Polyunsaturated fatty acids (PUFAs) may have a favorable effect on disease progression and survival for patients with amyotrophic lateral sclerosis (ALS).
Among more than 400 ALS patients who were followed for over 18 months, higher levels of the omega-3 fatty acid alpha-linolenic acid (ALA) were associated with longer survival and slower functional decline.
Higher levels of the n-3 fatty acid eicosapentaenoic acid (EPA) and the n-6 fatty acid linoleic acid (LA) were also associated with a lower risk of dying during follow-up.
The results suggest that specific PUFAs, ALA in particular, “may have neuroprotective properties that could benefit people with ALS,” Kjetil Bjornevik, MD, PhD, of Harvard University in Boston, Massachusetts, told Medscape Medical News.
The study was published online June 21 in Neurology.
Previous studies have shown that a diet high in ALA and increased blood levels of this fatty acid may decrease the risk of ALS, but less is known about how PUFAs affect disease progression.
To investigate, Bjornevik and colleagues studied 449 adults with ALS (mean age, 58; 65% men) who were enrolled in the EMPOWER study. Plasma samples were collected from the participants at the time of randomization and were available for fatty acid analyses.
The endpoints included death within 18 months and a joint-rank test that reflected both functional decline as change from baseline to month 12 in ALS Functional Rating Scale–Revised (ALSFRS-R) score and survival up to 12 months.
During the 18-month follow-up period, 126 (28%) patients died.
Fewer patients in the top quartile of ALA (n = 21, 19%) died during follow-up than did peers in quartile 1 (n = 37, 33%), quartile 2 (n = 31, 27%), and quartile 3 (n = 37, 33%).
After adjusting for age and sex, higher plasma levels of ALA were associated with a lower risk of death (hazard ratio [HR], 0.50 for highest vs lowest quartile; 95% CI, 0.29 – 0.86; P = .041), as well as a higher joint-rank test score consistent with slower functional decline (difference in score according to 1 SD increase: 10.7; 95% CI, 0.2 – 21.1; P = .045).
The results were similar when adjusted for body mass index, race/ethnicity, symptom duration, site of onset, use of riluzole, family history of ALS, predicted upright slow vital capacity, and treatment group.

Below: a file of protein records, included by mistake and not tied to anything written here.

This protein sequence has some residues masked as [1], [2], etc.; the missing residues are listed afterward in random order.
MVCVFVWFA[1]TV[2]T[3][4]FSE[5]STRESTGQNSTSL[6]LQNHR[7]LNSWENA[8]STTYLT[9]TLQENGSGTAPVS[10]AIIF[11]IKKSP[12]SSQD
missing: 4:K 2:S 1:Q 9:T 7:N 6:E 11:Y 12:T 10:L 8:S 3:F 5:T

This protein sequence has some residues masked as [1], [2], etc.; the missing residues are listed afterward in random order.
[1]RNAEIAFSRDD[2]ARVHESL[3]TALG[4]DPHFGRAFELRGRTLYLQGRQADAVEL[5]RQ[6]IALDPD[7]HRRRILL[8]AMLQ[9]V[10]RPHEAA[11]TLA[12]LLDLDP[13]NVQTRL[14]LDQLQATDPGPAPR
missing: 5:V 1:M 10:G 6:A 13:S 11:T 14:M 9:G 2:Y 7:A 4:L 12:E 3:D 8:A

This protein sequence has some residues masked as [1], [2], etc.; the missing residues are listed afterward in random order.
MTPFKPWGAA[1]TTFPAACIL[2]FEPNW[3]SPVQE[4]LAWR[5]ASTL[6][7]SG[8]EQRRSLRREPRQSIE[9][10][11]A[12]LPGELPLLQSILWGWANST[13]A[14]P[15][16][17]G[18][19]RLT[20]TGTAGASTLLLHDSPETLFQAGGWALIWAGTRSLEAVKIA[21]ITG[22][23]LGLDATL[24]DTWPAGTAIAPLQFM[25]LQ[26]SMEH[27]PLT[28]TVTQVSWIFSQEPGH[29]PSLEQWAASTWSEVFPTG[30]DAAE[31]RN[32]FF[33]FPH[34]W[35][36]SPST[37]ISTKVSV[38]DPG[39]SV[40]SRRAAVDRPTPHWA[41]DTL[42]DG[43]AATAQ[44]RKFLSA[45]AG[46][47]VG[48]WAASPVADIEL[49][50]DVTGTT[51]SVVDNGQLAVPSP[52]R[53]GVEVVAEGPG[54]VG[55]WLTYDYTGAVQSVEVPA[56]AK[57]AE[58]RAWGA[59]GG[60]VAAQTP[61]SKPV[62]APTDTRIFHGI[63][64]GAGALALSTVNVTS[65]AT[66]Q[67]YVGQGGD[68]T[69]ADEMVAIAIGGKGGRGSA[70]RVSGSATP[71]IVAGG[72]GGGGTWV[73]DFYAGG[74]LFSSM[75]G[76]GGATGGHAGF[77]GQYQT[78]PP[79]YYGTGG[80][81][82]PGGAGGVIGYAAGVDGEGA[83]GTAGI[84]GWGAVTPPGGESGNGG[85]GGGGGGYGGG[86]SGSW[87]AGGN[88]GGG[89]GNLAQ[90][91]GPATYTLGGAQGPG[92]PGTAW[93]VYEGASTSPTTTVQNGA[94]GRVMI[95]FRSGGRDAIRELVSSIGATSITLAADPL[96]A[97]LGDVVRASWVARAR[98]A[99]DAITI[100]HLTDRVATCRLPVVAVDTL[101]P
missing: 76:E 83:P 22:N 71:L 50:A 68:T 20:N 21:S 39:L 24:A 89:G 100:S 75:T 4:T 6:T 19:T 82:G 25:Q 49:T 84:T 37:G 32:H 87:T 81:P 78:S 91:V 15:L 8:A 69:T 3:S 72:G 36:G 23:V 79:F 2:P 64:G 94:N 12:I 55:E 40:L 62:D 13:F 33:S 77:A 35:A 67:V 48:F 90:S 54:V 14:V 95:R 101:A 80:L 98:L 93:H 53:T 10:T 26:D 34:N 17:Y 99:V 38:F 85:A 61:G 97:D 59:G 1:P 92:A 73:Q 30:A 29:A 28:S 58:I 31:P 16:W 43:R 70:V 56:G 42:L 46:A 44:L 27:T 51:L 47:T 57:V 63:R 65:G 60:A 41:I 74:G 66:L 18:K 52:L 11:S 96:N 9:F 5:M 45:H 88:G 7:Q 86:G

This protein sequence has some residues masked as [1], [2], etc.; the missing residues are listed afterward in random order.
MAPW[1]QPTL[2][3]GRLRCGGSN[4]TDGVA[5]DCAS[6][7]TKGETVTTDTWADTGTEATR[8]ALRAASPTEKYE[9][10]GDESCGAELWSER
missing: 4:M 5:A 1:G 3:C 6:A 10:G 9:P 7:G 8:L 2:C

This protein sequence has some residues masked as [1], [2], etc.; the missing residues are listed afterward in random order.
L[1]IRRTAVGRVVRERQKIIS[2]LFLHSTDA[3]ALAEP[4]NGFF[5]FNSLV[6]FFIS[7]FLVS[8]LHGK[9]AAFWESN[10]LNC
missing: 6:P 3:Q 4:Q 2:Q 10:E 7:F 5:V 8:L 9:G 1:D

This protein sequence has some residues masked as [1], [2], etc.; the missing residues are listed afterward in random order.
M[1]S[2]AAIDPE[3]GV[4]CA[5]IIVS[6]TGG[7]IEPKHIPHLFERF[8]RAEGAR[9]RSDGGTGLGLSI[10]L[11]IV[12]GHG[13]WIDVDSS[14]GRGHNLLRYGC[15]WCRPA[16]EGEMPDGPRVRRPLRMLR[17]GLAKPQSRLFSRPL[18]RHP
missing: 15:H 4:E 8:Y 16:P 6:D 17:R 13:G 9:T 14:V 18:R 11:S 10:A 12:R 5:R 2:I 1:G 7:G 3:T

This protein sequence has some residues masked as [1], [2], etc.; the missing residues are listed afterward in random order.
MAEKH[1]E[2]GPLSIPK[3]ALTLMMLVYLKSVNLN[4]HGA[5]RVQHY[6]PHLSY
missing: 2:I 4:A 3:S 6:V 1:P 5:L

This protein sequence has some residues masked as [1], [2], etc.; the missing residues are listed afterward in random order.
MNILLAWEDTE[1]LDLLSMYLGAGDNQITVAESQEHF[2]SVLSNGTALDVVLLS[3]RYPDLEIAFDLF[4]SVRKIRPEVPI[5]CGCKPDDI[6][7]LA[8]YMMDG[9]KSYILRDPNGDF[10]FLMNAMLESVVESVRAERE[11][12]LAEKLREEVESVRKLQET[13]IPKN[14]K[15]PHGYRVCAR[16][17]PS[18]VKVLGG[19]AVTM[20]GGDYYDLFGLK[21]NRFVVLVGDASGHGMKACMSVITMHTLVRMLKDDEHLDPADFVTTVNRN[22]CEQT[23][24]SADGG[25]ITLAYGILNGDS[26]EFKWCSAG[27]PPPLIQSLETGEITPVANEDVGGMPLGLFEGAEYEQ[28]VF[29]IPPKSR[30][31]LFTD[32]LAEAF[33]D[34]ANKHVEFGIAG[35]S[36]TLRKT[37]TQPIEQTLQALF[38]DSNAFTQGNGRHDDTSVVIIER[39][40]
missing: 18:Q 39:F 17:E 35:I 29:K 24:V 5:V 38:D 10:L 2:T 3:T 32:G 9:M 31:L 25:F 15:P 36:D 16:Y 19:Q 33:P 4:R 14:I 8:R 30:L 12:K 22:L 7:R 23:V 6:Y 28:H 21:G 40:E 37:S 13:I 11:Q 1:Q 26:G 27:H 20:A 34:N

Higher levels of EPA and LA were also associated with a lower risk of death during follow-up.
For EPA, the multivariable-adjusted HR comparing top and bottom quartile was 0.45 (95% CI, 0.26 – 0.79; P = .008); for LA, it was 0.54 (95% CI, 0.31 – 0.93; P = .048).
The results suggest that specific PUFAs may have a beneficial effect for ALS patients, but more study is needed, said Bjornevik.
“There are no immediate clinical implications. We need to conduct a randomized trial testing whether ALA is beneficial in people with ALS before we can recommend supplements to patients,” he added.
Commenting on this research for Medscape Medical News, Stephen Scelsa, MD, director of the ALS Center, Mount Sinai Downtown Union Square, New York, said when it comes to nutrition in ALS, “we don’t have great data.
“The only thing we know historically for ALS is there’s good evidence that weight loss is detrimental, but we don’t know what an optimal diet is,” said Scelsa, professor of neurology at the Icahn School of Medicine at Mount Sinai.
“We need more nutritional information, so anything in this realm I think is important, and I think the paper makes a good case that alpha-linolenic acid might be beneficial,” he noted.
Scelsa also noted that data on statins in ALS are also needed. Some studies suggest that higher cholesterol or triglyceride levels are associated with a better disease course.
“Whether statin drugs, which lower your cholesterol and triglycerides, are detrimental in ALS patients, we don’t really know the answer to that,” Scelsa said.
The study was funded by a grant from the ALS Association. Bjornevik and Scelsa have disclosed no relevant financial relationships.
Neurology. Published online June 21, 2023. Abstract
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